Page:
- The Washington Times - Thursday, June 26, 2003

Whimsy is expected to excuse ineptitude in “The Hard Word,” an Australian movie that might be more entertaining if it were about the finalists in the Australian National Spelling Bee. Evidently, “trust” is the secret word to which writer-director Scott Roberts is alluding. Ironically, he seems to scorn it as a sound basis for understanding between filmmaker and spectator.

The more appropriate title might be “Time Lag” because Mr. Roberts emulates the crime thriller as revamped by Quentin Tarantino in the early 1990s: an arbitrary mixture of the facetious and brutish. It seems unlikely that this influence hasn’t permeated the Australian film industry, but perhaps Mr. Roberts is the harbinger of a new wave of Tarantino mimicry.

He misses an opportunity to improve on a vintage Peter Sellers comedy, “Two-Way Stretch,” in which cons were able to sneak out of confinement in order to stage an armed robbery, trusting that they would have a perfect alibi after sneaking back in. “The Hard Word” champions a trio of imprisoned brothers: Dale, Mal and Shane Twentyman, portrayed respectively by Guy Pearce, Damien Richardson and Joel Edgerton.

Their crooked lawyer, Frank Malone (Robert Taylor), has been arranging two-way stretch capers on what appears to be a systematic basis. With the collusion of crooked cops and jailers, the Twentymans are paroled briefly in order to rob vans and stuff. The repetitive nature of the scam would appear to be a tad suspicious — and perhaps better suited to farcical exploitation than the setup in “Two-Way Stretch,” which envisioned only a single opportunistic caper.

Dale supposedly is the brainy Twentyman. Mal, a butcher, is the easygoing one. Shane, the youngest, is the simmering hothead. Mr. Edgerton’s resemblance to the young Albert Finney also suggests some promising affinities that the movie isn’t prepared to confirm.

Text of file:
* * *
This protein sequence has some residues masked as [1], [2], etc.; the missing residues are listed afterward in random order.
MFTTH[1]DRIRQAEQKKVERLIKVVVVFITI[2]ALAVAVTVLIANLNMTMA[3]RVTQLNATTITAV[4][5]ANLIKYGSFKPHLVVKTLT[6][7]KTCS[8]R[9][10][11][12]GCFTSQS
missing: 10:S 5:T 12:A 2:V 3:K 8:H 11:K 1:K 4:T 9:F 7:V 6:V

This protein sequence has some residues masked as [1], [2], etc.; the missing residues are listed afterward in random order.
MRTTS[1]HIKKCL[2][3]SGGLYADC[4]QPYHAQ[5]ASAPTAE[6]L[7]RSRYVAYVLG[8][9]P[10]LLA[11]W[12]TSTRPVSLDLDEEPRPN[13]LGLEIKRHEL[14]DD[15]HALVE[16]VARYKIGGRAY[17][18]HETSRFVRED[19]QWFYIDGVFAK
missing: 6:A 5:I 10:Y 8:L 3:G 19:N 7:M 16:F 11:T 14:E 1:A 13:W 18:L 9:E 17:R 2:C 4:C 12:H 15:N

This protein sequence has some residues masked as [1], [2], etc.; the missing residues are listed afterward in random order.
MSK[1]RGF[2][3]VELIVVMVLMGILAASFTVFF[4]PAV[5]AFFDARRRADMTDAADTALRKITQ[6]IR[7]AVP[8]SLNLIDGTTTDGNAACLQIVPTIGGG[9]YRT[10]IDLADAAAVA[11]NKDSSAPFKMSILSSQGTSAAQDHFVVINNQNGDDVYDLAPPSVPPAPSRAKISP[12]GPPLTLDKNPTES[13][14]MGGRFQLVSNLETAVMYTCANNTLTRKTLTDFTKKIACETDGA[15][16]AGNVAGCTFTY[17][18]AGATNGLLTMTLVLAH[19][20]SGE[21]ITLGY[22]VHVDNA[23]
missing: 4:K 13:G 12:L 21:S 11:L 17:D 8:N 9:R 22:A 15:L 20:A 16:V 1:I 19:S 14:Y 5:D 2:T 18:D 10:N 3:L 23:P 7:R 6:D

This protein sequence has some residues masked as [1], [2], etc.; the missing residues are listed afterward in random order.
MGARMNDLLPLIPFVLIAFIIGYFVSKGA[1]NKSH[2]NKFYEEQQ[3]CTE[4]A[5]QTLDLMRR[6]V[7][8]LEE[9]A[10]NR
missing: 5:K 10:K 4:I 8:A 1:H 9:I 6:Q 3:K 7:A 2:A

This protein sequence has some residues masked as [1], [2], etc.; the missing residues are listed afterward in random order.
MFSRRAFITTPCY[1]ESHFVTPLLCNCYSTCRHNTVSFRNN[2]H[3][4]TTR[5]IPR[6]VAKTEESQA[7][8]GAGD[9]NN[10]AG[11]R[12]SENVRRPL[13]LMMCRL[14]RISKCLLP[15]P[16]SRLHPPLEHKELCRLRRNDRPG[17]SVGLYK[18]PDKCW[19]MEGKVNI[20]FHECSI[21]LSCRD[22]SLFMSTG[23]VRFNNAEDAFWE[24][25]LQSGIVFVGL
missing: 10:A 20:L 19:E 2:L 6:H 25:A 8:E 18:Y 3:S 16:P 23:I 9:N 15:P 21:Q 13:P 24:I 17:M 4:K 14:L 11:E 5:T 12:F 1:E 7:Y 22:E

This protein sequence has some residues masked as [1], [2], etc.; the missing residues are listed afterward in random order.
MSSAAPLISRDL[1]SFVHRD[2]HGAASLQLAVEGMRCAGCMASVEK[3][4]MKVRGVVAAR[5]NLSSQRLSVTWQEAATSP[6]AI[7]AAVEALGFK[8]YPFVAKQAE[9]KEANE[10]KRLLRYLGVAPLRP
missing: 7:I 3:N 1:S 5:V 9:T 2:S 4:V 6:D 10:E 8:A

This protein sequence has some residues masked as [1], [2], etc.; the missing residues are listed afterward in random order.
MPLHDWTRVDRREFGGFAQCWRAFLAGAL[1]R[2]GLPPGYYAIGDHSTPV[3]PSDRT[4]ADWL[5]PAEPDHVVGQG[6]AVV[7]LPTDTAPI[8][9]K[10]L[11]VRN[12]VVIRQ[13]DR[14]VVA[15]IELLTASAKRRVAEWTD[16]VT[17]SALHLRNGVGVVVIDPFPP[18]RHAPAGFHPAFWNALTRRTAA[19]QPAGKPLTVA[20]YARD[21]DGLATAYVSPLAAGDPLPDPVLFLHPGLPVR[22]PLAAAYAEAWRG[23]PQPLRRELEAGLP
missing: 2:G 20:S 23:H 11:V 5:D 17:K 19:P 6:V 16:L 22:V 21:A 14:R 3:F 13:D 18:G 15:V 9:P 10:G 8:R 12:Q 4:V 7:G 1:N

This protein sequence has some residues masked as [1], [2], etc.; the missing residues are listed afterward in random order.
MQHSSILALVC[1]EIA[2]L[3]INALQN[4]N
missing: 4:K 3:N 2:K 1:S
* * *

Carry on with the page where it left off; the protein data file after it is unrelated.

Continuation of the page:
The brothers, who seem far too trusting where shyster Malone is concerned, believe he has been banking their share of the loot. Dale suspects, correctly, that Malone has been consorting with his wife, Carol Twentyman, a Mrs. Moll divertissement for Rachel Griffiths, who seems to regard the casting as an incredulous beau geste, not a bad attitude to cop under the defective circumstances.

After completing what they believe will be their last job before a sustained parole, the Twentymans are maneuvered into a harebrained, ultraviolent robbery scheme aimed at all the bookies in Melbourne on the day of the Melbourne Cup, the premier horse race of the year.

The brothers have tried to follow the motto “No one gets hurt,” which definitely goes out the window during their unwary sojourn to Melbourne. Evidently, they have about 10 minutes in which to ponder their assigned roles in this calamity. You sort of assume they’ll improvise a clever way out of the fix. Not so.

The operation turns into a bloodbath that Mr. Roberts aggravates with an even more absurd getaway. His one genuinely amusing idea — when the Twentymans coerce a ride out of the racetrack from a young woman who finds herself smitten at first sight with Mal — is rudely scuttled. Far from becoming an honorary Twentyman at the very least, this lovable ditz, Pamela (Kate Atkinson), is abandoned on the freeway back to Sydney and never retrieved, leaving the movie without a potentially redeeming subplot — and Mal without his first and last girlfriend, one gathers.

Mr. Roberts does realize that some kind of reckoning with Frank might be appropriate, but he dawdles and double-clutches his way through that showdown, which requires an epilogue that actually would make more sense as the starting point for a screenplay. In that configuration, the Twentymans would be ex-cons who need to protect themselves from being pressured into a criminal comeback. While smugly unraveling, “The Hard Word” suggests an ideal reclamation project for aspiring and perhaps unscrupulous screenwriters: Take this mercenary lemon and turn it into a smooth-driving mercenary machine.

1/2

TITLE: “The Hard Word”

RATING: R (Frequent profanity, graphic violence, sexual candor and vulgarity; simulated drug use)

CREDITS: Written and directed by Scott Roberts. Cinematography by Brian Breheny.

RUNNING TIME: 103 minutes

MAXIMUM RATING: FOUR STARS

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